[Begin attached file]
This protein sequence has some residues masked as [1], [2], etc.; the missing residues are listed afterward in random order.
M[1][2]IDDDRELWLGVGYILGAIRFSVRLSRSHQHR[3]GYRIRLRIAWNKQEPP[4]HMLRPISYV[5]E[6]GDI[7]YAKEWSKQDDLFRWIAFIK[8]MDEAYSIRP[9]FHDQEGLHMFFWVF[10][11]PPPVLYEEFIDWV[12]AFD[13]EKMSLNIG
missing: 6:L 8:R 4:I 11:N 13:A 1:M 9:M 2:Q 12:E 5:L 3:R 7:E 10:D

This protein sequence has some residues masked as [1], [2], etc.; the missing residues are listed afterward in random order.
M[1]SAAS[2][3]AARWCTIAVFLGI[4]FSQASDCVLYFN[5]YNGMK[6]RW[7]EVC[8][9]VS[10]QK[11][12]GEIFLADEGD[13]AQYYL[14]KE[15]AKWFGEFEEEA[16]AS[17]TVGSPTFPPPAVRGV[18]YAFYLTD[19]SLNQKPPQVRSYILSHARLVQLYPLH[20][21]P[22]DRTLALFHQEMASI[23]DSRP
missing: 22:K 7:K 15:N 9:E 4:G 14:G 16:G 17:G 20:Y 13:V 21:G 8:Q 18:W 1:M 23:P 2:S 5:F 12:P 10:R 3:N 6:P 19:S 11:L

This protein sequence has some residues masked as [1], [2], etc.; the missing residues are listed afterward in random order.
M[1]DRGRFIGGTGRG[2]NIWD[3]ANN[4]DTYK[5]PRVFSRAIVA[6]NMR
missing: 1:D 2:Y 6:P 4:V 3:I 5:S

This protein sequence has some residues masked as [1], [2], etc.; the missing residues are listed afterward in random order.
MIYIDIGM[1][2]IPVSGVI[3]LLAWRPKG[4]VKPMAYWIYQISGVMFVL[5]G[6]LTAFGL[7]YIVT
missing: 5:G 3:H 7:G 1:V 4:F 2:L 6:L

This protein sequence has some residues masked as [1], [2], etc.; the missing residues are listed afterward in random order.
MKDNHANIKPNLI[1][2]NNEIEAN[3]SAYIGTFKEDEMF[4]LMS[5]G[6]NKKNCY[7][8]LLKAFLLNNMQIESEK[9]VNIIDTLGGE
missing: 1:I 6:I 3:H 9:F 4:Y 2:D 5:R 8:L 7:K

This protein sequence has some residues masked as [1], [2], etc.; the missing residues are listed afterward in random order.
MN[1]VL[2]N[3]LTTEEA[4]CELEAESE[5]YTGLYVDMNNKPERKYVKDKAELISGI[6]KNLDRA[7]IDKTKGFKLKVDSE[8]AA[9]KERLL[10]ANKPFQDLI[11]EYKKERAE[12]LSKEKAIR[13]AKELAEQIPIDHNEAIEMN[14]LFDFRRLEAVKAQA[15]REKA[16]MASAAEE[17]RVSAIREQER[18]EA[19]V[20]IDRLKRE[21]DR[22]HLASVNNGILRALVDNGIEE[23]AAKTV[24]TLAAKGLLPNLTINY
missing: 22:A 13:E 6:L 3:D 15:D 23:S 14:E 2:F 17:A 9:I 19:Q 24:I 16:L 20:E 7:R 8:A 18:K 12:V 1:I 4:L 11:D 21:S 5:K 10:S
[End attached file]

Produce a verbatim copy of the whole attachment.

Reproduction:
This protein sequence has some residues masked as [1], [2], etc.; the missing residues are listed afterward in random order.
M[1][2]IDDDRELWLGVGYILGAIRFSVRLSRSHQHR[3]GYRIRLRIAWNKQEPP[4]HMLRPISYV[5]E[6]GDI[7]YAKEWSKQDDLFRWIAFIK[8]MDEAYSIRP[9]FHDQEGLHMFFWVF[10][11]PPPVLYEEFIDWV[12]AFD[13]EKMSLNIG
missing: 6:L 8:R 4:I 11:N 13:A 1:M 9:M 2:Q 12:E 5:L 3:R 7:E 10:D

This protein sequence has some residues masked as [1], [2], etc.; the missing residues are listed afterward in random order.
M[1]SAAS[2][3]AARWCTIAVFLGI[4]FSQASDCVLYFN[5]YNGMK[6]RW[7]EVC[8][9]VS[10]QK[11][12]GEIFLADEGD[13]AQYYL[14]KE[15]AKWFGEFEEEA[16]AS[17]TVGSPTFPPPAVRGV[18]YAFYLTD[19]SLNQKPPQVRSYILSHARLVQLYPLH[20][21]P[22]DRTLALFHQEMASI[23]DSRP
missing: 22:K 7:K 15:N 9:E 4:G 14:G 16:G 17:G 20:Y 13:V 21:G 8:Q 18:W 1:M 23:P 2:S 5:F 12:P 10:R 3:N 6:P 19:S 11:L

This protein sequence has some residues masked as [1], [2], etc.; the missing residues are listed afterward in random order.
M[1]DRGRFIGGTGRG[2]NIWD[3]ANN[4]DTYK[5]PRVFSRAIVA[6]NMR
missing: 1:D 2:Y 6:P 4:V 3:I 5:S

This protein sequence has some residues masked as [1], [2], etc.; the missing residues are listed afterward in random order.
MIYIDIGM[1][2]IPVSGVI[3]LLAWRPKG[4]VKPMAYWIYQISGVMFVL[5]G[6]LTAFGL[7]YIVT
missing: 5:G 3:H 7:G 1:V 4:F 2:L 6:L

This protein sequence has some residues masked as [1], [2], etc.; the missing residues are listed afterward in random order.
MKDNHANIKPNLI[1][2]NNEIEAN[3]SAYIGTFKEDEMF[4]LMS[5]G[6]NKKNCY[7][8]LLKAFLLNNMQIESEK[9]VNIIDTLGGE
missing: 1:I 6:I 3:H 9:F 4:Y 2:D 5:R 8:L 7:K

This protein sequence has some residues masked as [1], [2], etc.; the missing residues are listed afterward in random order.
MN[1]VL[2]N[3]LTTEEA[4]CELEAESE[5]YTGLYVDMNNKPERKYVKDKAELISGI[6]KNLDRA[7]IDKTKGFKLKVDSE[8]AA[9]KERLL[10]ANKPFQDLI[11]EYKKERAE[12]LSKEKAIR[13]AKELAEQIPIDHNEAIEMN[14]LFDFRRLEAVKAQA[15]REKA[16]MASAAEE[17]RVSAIREQER[18]EA[19]V[20]IDRLKRE[21]DR[22]HLASVNNGILRALVDNGIEE[23]AAKTV[24]TLAAKGLLPNLTINY
missing: 22:A 13:E 6:L 3:D 15:D 23:S 14:E 2:F 17:A 9:I 19:Q 24:I 16:L 20:E 7:R 8:A 18:K 12:V 1:I 4:L 11:D 21:S 5:K 10:S